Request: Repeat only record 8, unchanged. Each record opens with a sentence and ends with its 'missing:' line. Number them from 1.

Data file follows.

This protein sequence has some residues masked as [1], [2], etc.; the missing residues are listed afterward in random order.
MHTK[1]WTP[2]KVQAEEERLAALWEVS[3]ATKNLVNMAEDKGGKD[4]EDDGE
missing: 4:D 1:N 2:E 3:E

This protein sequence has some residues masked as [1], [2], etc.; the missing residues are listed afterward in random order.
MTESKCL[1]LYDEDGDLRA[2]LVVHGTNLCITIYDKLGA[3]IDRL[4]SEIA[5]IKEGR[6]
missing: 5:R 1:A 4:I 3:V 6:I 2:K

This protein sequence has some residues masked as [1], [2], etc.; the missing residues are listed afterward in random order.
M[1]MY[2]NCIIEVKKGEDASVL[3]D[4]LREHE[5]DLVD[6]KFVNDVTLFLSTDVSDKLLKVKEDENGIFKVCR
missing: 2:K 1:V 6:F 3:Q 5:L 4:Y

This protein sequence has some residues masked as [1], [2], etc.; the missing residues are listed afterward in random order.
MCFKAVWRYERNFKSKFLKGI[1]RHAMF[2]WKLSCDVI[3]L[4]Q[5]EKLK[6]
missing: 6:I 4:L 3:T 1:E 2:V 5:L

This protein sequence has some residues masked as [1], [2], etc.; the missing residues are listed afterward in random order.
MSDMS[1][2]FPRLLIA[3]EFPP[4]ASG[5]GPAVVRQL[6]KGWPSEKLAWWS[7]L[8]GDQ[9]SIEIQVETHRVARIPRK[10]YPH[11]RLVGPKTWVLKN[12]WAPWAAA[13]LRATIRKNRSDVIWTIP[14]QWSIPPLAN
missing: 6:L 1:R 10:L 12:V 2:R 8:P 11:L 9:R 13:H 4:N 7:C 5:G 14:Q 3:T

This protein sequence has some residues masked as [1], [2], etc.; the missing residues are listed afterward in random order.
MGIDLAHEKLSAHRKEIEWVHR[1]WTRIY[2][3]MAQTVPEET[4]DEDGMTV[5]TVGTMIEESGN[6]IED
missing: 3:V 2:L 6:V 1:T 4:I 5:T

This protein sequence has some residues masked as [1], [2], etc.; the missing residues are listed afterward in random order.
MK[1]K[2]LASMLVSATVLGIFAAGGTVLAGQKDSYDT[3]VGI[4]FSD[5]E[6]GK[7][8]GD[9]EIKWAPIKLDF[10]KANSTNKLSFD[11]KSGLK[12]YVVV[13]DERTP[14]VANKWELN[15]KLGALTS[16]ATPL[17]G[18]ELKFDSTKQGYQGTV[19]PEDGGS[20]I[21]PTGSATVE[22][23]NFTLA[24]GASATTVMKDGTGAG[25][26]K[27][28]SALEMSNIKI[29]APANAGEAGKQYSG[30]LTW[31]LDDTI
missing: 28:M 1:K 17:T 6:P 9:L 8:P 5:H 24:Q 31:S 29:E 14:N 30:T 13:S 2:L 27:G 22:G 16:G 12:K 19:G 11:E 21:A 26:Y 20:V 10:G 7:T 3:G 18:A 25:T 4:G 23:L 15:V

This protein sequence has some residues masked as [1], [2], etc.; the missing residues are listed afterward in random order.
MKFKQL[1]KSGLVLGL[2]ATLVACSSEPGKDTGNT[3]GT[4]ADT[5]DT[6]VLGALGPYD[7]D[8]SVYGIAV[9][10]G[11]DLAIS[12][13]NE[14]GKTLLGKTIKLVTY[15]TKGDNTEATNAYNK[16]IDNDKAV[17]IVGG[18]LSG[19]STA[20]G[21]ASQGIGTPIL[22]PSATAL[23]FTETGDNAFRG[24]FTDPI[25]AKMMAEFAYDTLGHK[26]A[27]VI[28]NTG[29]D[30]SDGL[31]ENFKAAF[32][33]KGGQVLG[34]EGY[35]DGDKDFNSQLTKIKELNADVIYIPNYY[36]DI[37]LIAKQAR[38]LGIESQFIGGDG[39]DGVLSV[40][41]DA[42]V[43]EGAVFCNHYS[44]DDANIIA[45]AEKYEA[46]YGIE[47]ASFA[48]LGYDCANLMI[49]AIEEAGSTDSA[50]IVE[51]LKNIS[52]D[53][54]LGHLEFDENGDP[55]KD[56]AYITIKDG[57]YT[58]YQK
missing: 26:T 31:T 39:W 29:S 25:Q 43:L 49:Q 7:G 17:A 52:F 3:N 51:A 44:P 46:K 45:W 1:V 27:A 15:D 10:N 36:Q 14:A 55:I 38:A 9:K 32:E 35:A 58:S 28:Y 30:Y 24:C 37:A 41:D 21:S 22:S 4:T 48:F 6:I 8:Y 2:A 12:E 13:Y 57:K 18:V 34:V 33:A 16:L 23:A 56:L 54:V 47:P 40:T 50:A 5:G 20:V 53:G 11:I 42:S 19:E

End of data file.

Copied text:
This protein sequence has some residues masked as [1], [2], etc.; the missing residues are listed afterward in random order.
MKFKQL[1]KSGLVLGL[2]ATLVACSSEPGKDTGNT[3]GT[4]ADT[5]DT[6]VLGALGPYD[7]D[8]SVYGIAV[9][10]G[11]DLAIS[12][13]NE[14]GKTLLGKTIKLVTY[15]TKGDNTEATNAYNK[16]IDNDKAV[17]IVGG[18]LSG[19]STA[20]G[21]ASQGIGTPIL[22]PSATAL[23]FTETGDNAFRG[24]FTDPI[25]AKMMAEFAYDTLGHK[26]A[27]VI[28]NTG[29]D[30]SDGL[31]ENFKAAF[32][33]KGGQVLG[34]EGY[35]DGDKDFNSQLTKIKELNADVIYIPNYY[36]DI[37]LIAKQAR[38]LGIESQFIGGDG[39]DGVLSV[40][41]DA[42]V[43]EGAVFCNHYS[44]DDANIIA[45]AEKYEA[46]YGIE[47]ASFA[48]LGYDCANLMI[49]AIEEAGSTDSA[50]IVE[51]LKNIS[52]D[53][54]LGHLEFDENGDP[55]KD[56]AYITIKDG[57]YT[58]YQK
missing: 26:T 31:T 39:W 29:S 25:Q 43:L 49:Q 7:G 17:A 52:F 3:N 51:A 44:P 46:K 45:W 1:V 27:A 15:D 10:N 36:Q 14:A 55:I 38:A 9:K 32:E 35:A 58:S 28:Y 30:Y 24:C 37:A 41:D 21:S 22:S 4:T 48:F 6:I 8:Y 2:A 12:E 13:Y 57:K 18:V 34:V 33:A 16:L 23:A 56:L 54:V 47:P 40:T 50:A 5:G 20:V 53:G 11:I 42:S 19:E